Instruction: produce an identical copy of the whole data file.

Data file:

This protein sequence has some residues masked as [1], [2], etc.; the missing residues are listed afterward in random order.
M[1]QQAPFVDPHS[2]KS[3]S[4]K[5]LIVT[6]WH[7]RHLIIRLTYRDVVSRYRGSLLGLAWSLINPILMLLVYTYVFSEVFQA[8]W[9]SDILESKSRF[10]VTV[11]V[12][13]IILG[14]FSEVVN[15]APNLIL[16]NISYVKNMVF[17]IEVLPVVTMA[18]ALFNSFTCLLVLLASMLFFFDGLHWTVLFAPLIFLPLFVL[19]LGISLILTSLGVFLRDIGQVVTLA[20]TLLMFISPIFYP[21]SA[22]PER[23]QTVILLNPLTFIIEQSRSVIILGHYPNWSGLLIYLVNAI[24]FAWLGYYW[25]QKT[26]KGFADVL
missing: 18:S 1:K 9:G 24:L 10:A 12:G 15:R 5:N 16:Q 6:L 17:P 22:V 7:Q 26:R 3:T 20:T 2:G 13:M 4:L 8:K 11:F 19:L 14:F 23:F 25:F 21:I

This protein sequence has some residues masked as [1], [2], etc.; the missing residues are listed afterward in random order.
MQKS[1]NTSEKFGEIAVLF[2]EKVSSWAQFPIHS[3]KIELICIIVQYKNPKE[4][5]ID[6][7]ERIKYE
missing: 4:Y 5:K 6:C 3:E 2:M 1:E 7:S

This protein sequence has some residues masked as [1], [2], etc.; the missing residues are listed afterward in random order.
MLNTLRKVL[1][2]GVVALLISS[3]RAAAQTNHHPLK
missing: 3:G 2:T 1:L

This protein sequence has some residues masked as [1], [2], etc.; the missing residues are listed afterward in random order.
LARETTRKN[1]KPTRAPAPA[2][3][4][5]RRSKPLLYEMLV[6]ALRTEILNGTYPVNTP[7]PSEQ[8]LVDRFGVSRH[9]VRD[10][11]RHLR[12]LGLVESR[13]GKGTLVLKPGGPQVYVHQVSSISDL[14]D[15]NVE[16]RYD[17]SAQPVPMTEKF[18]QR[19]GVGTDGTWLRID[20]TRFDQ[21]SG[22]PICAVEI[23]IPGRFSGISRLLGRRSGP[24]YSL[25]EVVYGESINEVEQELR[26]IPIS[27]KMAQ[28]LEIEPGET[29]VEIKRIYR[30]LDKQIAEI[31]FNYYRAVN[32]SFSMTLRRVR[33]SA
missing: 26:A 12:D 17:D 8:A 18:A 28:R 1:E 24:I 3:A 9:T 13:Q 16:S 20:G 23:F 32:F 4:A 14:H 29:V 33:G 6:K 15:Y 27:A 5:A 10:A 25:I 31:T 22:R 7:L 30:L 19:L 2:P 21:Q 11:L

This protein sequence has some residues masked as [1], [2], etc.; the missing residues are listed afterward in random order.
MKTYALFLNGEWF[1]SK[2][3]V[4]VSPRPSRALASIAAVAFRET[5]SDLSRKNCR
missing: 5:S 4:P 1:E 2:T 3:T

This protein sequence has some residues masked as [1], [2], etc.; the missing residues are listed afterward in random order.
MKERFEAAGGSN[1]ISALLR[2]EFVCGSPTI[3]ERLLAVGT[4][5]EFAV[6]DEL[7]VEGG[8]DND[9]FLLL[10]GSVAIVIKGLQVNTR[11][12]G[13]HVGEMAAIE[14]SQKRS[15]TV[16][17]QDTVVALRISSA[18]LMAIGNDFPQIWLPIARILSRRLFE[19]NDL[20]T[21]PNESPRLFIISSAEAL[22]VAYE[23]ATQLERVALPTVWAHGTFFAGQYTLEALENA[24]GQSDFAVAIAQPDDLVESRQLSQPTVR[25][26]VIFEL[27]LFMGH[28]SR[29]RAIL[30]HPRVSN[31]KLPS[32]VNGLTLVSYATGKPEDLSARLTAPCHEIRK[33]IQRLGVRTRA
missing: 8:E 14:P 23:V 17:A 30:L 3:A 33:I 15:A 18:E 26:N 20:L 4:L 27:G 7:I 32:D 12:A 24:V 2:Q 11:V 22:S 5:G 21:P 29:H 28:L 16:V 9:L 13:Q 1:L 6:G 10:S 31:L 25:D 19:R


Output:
This protein sequence has some residues masked as [1], [2], etc.; the missing residues are listed afterward in random order.
M[1]QQAPFVDPHS[2]KS[3]S[4]K[5]LIVT[6]WH[7]RHLIIRLTYRDVVSRYRGSLLGLAWSLINPILMLLVYTYVFSEVFQA[8]W[9]SDILESKSRF[10]VTV[11]V[12][13]IILG[14]FSEVVN[15]APNLIL[16]NISYVKNMVF[17]IEVLPVVTMA[18]ALFNSFTCLLVLLASMLFFFDGLHWTVLFAPLIFLPLFVL[19]LGISLILTSLGVFLRDIGQVVTLA[20]TLLMFISPIFYP[21]SA[22]PER[23]QTVILLNPLTFIIEQSRSVIILGHYPNWSGLLIYLVNAI[24]FAWLGYYW[25]QKT[26]KGFADVL
missing: 18:S 1:K 9:G 24:L 10:A 12:G 15:R 5:N 16:Q 6:L 17:P 22:V 7:Q 26:R 3:T 20:T 2:G 13:M 4:L 8:K 11:F 19:L 14:F 23:F 25:F 21:I

This protein sequence has some residues masked as [1], [2], etc.; the missing residues are listed afterward in random order.
MQKS[1]NTSEKFGEIAVLF[2]EKVSSWAQFPIHS[3]KIELICIIVQYKNPKE[4][5]ID[6][7]ERIKYE
missing: 4:Y 5:K 6:C 3:E 2:M 1:E 7:S

This protein sequence has some residues masked as [1], [2], etc.; the missing residues are listed afterward in random order.
MLNTLRKVL[1][2]GVVALLISS[3]RAAAQTNHHPLK
missing: 3:G 2:T 1:L

This protein sequence has some residues masked as [1], [2], etc.; the missing residues are listed afterward in random order.
LARETTRKN[1]KPTRAPAPA[2][3][4][5]RRSKPLLYEMLV[6]ALRTEILNGTYPVNTP[7]PSEQ[8]LVDRFGVSRH[9]VRD[10][11]RHLR[12]LGLVESR[13]GKGTLVLKPGGPQVYVHQVSSISDL[14]D[15]NVE[16]RYD[17]SAQPVPMTEKF[18]QR[19]GVGTDGTWLRID[20]TRFDQ[21]SG[22]PICAVEI[23]IPGRFSGISRLLGRRSGP[24]YSL[25]EVVYGESINEVEQELR[26]IPIS[27]KMAQ[28]LEIEPGET[29]VEIKRIYR[30]LDKQIAEI[31]FNYYRAVN[32]SFSMTLRRVR[33]SA
missing: 26:A 12:D 17:D 8:A 18:A 28:R 1:E 24:I 3:A 9:T 13:Q 16:S 20:G 23:F 32:F 4:A 14:H 29:V 33:G 6:K 15:Y 27:A 5:A 10:A 25:I 31:T 22:R 7:L 30:L 19:L 2:P 21:Q 11:L

This protein sequence has some residues masked as [1], [2], etc.; the missing residues are listed afterward in random order.
MKTYALFLNGEWF[1]SK[2][3]V[4]VSPRPSRALASIAAVAFRET[5]SDLSRKNCR
missing: 5:S 4:P 1:E 2:T 3:T

This protein sequence has some residues masked as [1], [2], etc.; the missing residues are listed afterward in random order.
MKERFEAAGGSN[1]ISALLR[2]EFVCGSPTI[3]ERLLAVGT[4][5]EFAV[6]DEL[7]VEGG[8]DND[9]FLLL[10]GSVAIVIKGLQVNTR[11][12]G[13]HVGEMAAIE[14]SQKRS[15]TV[16][17]QDTVVALRISSA[18]LMAIGNDFPQIWLPIARILSRRLFE[19]NDL[20]T[21]PNESPRLFIISSAEAL[22]VAYE[23]ATQLERVALPTVWAHGTFFAGQYTLEALENA[24]GQSDFAVAIAQPDDLVESRQLSQPTVR[25][26]VIFEL[27]LFMGH[28]SR[29]RAIL[30]HPRVSN[31]KLPS[32]VNGLTLVSYATGKPEDLSARLTAPCHEIRK[33]IQRLGVRTRA
missing: 8:E 14:P 23:V 17:A 30:L 3:A 33:I 15:A 18:E 26:N 20:L 4:L 27:G 7:I 32:D 12:A 24:V 2:Q 11:V 22:S 5:G 21:P 29:H 28:L 16:V 9:L 13:Q 1:L 6:G 10:S 31:L 25:D 19:R